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Ephrata council talks pickleball courts, garbage contract

by CHARLES H. FEATHERSTONE
Staff Writer | February 16, 2023 5:21 PM

EPHRATA — A group of volunteers wants to build new pickleball courts and donate them to the city of Ephrata.

“We are severely lacking in recreational opportunities in our park system here in Ephrata. Especially for adults,” resident Jean Patterson told members of the Ephrata City Council at a regular meeting on Wednesday. “I have lived here for 30 years and there’s not one new park added, and we’ve lost two tennis courts.”

Ephrata needs more recreation opportunities, Patterson said, and pickleball – which she noted was invented in Washington state – is a rapidly-growing sport that could draw a lot of people and new courts could provide a venue for people to get together, have fun and maybe even host a tournament.

“Grade school students are old enough to play and it’s common to see 80-year-olds playing as well,” she said. “It’s easy to learn and fun the first time you play.”

Patterson said a group of residents has organized to raise money to build new pickleball courts for the city, preferably in Lions Park, and would like the city’s help in applying for grants to fund the construction of two to six courts, depending on how much they can raise.

Once built, the group would then turn the courts over to the city, which would be responsible for care and maintenance, Patterson said.

“One hundred thousand dollars would pay for approximately two courts,” Patterson said.

While generally supportive, council members were concerned about the loss of green space in Lions Park, the extra work for maintenance required from already-stretched parks and recreation staff, and the fact the city, along with the Ephrata School District, converted two old tennis courts on Division Street near Columbia Ridge Elementary School and Sage Hills High School to pickleball courts.

“Has there been a positive response to the remodel of the tennis courts on Columbia Ridge?” asked Council Member Matt Moore.

“No,” Patterson replied. “The courts that were remodeled were poor tennis courts, and when you take poor tennis courts and try to remodel them into something good, you don’t get something good.”

Mayor Bruce Reim said the council would need a little time to consider the idea before embarking on any course of action, especially as the city is considering adding a new park in the northeast part of town where the town’s new large subdivisions are being built.

“I’m not saying no, but certainly it’s going to take some thought,” he said.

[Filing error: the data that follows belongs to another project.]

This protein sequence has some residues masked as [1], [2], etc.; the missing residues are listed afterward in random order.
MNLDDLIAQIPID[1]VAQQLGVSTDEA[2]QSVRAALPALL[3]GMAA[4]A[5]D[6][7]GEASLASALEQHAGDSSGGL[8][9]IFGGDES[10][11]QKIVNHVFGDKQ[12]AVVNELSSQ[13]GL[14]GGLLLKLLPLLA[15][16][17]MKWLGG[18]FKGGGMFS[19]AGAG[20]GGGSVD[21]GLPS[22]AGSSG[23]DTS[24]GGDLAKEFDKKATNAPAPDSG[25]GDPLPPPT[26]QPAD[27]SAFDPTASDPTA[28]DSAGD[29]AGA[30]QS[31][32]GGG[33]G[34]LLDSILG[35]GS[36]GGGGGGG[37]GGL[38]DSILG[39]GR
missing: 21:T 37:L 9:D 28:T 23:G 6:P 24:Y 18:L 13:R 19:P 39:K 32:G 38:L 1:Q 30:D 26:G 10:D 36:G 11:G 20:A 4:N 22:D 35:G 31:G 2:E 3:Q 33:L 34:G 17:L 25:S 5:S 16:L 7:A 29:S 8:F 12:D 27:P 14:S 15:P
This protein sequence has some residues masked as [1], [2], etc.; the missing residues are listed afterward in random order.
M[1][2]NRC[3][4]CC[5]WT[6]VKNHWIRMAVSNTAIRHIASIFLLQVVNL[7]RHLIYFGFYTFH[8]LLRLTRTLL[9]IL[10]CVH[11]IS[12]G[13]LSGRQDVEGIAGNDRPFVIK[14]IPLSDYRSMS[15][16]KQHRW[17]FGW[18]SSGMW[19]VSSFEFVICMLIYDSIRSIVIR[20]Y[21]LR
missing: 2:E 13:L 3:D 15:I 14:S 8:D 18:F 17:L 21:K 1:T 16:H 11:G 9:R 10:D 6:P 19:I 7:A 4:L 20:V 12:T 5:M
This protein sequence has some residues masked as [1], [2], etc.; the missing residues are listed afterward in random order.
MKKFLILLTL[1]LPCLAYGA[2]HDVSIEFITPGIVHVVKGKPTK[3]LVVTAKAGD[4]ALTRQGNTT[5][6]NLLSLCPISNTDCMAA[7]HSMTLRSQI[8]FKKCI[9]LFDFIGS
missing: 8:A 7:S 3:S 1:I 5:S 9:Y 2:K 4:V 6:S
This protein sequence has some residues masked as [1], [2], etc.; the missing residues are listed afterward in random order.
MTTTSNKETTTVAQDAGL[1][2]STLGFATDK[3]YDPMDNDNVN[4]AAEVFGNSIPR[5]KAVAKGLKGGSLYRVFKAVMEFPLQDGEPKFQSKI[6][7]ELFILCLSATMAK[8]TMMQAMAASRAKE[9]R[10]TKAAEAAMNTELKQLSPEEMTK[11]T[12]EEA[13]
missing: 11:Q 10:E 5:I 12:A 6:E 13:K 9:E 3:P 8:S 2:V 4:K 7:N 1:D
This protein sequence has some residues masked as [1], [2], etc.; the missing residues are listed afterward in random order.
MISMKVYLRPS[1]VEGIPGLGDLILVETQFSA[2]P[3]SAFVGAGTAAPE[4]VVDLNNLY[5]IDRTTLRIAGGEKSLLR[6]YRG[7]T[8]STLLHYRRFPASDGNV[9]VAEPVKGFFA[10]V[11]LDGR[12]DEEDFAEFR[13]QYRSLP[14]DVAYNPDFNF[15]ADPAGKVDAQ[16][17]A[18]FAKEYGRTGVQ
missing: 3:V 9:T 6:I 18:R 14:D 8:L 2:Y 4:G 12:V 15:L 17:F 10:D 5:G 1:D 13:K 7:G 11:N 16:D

Mark Wash, Ephrata resident and the general manager of Consolidated Disposal Services Inc., also addressed the city council on Tuesday with concerns that his contract to collect the city’s garbage was not being properly enforced.

Wash said the issue wasn’t residents or businesses in Ephrata, all of which pay the city for trash collection – the city, in turn, contracts with CDSI – but rather with home builders and other contractors using other companies to haul waste from construction sites.

“We now have outside services coming in and being provided to contract home builders,” Wash said. “So therefore we’re losing business, and the city’s losing revenue for those services.”

City Attorney Anna Franz said she asked Wash to come and speak to the council about the matter. While CDSI does have an exclusive contract to haul garbage within the city, Franz said, the company’s current contract does not require construction companies to work with CDSI to haul their waste nor does the contract have any enforcement mechanism.

“I believe the request is that the city amend its municipal code to provide an enforcement mechanism against third parties,” she said.

Ephrata Public Works Director Bill Sangster wondered if CDSI has enough dumpsters when prospective clients call. Wash said CDSI has a number of large dumpsters of different sizes, but demand can vary, and there are times when they won’t have the size a client needs when the client wants it.

Reim suggested the city require construction companies to use CDSI unless the CDSI doesn’t have the size of dumpster needed, and to give CDSI a legal right to enforce its exclusive contract in court.

“If we enforce this, and they come to you for a container and you cannot meet their deadline, they should have another means of securing the services they need,” said Council Member and Mayor Pro Tem William Coe. “It shouldn’t be held up based on your lack of inventory.”

Charles H. Featherstone can be reached at cfeatherstone@columbiabasinherald.com.

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CHARLES H. FEATHERSTONE/COLUMBIA BASIN HERALD

Ephrata resident Jean Patterson speaks to the Ephrata City Council on Wednesday. Patterson represents a group of citizens who would like to raise money and build new pickleball courts, preferably in Lions Park, and then donate them to the city.

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CHARLES H. FEATHERSTONE/COLUMBIA BASIN HERALD

Ephrata Mayor Bruce Reim listens to Consolidated Disposal Services, Inc. General Manager Mark Wash at a regular meeting on Wednesday. Concern about developers using a variety of waste disposal services was discussed.